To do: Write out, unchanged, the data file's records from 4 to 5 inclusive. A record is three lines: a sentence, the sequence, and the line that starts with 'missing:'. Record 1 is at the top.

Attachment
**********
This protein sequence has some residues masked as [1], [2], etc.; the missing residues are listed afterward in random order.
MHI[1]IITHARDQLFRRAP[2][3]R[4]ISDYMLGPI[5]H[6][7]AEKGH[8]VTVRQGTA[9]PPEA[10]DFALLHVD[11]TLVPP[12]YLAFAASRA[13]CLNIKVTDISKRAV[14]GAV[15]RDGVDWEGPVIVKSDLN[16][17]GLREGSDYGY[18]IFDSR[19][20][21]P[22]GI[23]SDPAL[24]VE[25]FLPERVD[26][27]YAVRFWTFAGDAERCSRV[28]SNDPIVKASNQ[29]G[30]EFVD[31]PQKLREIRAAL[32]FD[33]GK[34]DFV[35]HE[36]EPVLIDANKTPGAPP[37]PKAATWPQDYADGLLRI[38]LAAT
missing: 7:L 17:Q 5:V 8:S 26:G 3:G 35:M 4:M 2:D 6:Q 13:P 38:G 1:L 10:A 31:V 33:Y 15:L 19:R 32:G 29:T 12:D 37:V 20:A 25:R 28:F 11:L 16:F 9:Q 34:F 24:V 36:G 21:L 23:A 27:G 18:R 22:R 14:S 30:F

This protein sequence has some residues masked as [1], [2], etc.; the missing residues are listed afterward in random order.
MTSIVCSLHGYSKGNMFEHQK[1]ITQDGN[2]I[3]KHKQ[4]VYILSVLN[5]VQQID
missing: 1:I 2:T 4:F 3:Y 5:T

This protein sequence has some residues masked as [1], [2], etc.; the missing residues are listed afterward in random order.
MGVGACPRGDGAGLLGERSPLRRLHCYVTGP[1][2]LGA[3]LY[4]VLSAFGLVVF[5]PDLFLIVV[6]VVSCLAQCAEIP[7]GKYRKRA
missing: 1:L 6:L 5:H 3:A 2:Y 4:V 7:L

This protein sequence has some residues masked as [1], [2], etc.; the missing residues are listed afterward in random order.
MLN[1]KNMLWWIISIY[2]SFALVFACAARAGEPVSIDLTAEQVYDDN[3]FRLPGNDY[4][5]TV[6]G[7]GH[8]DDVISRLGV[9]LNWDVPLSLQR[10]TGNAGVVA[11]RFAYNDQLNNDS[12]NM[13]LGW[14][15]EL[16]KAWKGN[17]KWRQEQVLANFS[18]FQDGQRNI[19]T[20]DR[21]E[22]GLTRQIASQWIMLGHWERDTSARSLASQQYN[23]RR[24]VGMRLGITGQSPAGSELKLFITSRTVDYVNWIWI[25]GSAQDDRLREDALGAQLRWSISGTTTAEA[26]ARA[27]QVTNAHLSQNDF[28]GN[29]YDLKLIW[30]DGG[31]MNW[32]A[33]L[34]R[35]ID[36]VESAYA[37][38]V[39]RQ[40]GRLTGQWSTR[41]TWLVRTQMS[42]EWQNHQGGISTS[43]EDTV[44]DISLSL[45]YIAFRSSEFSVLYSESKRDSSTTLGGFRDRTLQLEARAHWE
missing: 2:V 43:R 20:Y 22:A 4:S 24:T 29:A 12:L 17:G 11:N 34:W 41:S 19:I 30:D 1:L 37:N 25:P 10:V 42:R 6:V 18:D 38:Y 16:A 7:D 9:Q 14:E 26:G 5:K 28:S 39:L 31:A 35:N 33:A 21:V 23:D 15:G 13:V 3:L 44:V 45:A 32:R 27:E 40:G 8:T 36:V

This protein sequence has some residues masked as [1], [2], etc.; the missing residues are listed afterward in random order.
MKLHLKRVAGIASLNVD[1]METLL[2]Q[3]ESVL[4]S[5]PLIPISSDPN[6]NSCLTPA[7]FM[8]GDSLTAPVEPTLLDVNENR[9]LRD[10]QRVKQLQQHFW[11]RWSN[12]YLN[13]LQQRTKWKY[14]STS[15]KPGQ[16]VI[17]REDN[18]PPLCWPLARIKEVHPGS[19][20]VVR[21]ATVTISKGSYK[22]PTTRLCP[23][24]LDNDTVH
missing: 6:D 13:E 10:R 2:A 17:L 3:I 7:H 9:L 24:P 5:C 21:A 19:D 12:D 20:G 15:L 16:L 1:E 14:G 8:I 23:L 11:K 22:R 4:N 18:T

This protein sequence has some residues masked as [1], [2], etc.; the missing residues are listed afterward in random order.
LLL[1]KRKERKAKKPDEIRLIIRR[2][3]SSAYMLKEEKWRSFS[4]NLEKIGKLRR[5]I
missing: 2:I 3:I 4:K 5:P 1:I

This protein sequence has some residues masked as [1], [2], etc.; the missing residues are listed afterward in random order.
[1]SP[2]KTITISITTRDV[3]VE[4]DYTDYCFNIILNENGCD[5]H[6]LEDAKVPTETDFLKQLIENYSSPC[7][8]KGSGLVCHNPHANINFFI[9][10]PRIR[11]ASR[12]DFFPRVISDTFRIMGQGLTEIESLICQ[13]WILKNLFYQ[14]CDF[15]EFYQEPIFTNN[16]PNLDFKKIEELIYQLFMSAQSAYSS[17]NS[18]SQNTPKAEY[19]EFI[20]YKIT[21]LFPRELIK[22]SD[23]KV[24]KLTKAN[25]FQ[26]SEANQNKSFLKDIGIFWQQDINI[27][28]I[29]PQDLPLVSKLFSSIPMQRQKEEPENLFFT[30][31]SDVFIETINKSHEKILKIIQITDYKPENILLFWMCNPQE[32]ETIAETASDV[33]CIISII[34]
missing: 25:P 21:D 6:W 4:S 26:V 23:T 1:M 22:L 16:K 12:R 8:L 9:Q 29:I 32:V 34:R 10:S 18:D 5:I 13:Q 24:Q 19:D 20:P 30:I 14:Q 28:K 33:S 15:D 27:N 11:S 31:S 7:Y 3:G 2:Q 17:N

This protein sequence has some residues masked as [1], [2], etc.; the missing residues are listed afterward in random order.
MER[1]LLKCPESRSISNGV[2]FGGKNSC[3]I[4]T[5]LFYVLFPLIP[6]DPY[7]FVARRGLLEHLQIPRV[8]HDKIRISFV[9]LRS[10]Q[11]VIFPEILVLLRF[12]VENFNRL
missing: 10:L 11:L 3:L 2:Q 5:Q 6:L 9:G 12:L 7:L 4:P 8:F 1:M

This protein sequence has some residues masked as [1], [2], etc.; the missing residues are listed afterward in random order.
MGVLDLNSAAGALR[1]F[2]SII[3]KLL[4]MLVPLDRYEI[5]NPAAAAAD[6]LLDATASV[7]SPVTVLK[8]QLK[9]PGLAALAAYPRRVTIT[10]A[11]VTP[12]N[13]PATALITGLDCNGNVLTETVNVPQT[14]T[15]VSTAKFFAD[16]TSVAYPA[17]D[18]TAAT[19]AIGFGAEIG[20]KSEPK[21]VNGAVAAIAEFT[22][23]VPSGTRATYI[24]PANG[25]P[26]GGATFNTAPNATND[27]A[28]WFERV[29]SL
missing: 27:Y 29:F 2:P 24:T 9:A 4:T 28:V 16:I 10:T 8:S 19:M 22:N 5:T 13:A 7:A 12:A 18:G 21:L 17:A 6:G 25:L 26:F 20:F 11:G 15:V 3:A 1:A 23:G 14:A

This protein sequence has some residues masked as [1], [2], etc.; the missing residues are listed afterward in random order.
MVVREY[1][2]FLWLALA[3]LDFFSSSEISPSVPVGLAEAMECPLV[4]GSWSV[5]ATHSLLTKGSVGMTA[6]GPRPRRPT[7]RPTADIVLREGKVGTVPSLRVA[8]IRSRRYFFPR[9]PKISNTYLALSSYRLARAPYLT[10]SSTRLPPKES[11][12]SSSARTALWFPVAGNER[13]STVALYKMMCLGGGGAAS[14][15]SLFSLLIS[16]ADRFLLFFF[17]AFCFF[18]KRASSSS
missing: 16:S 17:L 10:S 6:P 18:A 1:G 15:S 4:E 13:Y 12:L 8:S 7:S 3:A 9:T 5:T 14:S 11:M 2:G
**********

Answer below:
This protein sequence has some residues masked as [1], [2], etc.; the missing residues are listed afterward in random order.
MLN[1]KNMLWWIISIY[2]SFALVFACAARAGEPVSIDLTAEQVYDDN[3]FRLPGNDY[4][5]TV[6]G[7]GH[8]DDVISRLGV[9]LNWDVPLSLQR[10]TGNAGVVA[11]RFAYNDQLNNDS[12]NM[13]LGW[14][15]EL[16]KAWKGN[17]KWRQEQVLANFS[18]FQDGQRNI[19]T[20]DR[21]E[22]GLTRQIASQWIMLGHWERDTSARSLASQQYN[23]RR[24]VGMRLGITGQSPAGSELKLFITSRTVDYVNWIWI[25]GSAQDDRLREDALGAQLRWSISGTTTAEA[26]ARA[27]QVTNAHLSQNDF[28]GN[29]YDLKLIW[30]DGG[31]MNW[32]A[33]L[34]R[35]ID[36]VESAYA[37][38]V[39]RQ[40]GRLTGQWSTR[41]TWLVRTQMS[42]EWQNHQGGISTS[43]EDTV[44]DISLSL[45]YIAFRSSEFSVLYSESKRDSSTTLGGFRDRTLQLEARAHWE
missing: 2:V 43:R 20:Y 22:A 4:S 24:T 29:A 12:L 17:G 11:N 34:W 41:S 19:I 30:D 1:L 37:N 25:P 10:V 42:R 6:V 18:D 38:Y 16:A 7:D 9:Q 14:E 26:G 5:K 28:S 39:L 31:A 35:N 33:A 21:V 23:D 15:G 13:V 3:L 44:V 45:A 32:R 27:E 40:G 8:T 36:V

This protein sequence has some residues masked as [1], [2], etc.; the missing residues are listed afterward in random order.
MKLHLKRVAGIASLNVD[1]METLL[2]Q[3]ESVL[4]S[5]PLIPISSDPN[6]NSCLTPA[7]FM[8]GDSLTAPVEPTLLDVNENR[9]LRD[10]QRVKQLQQHFW[11]RWSN[12]YLN[13]LQQRTKWKY[14]STS[15]KPGQ[16]VI[17]REDN[18]PPLCWPLARIKEVHPGS[19][20]VVR[21]ATVTISKGSYK[22]PTTRLCP[23][24]LDNDTVH
missing: 6:D 13:E 10:R 2:A 17:L 3:I 7:H 9:L 24:P 5:C 21:A 19:D 12:D 20:G 15:L 16:L 1:E 14:G 8:I 23:L 11:K 22:R 4:N 18:T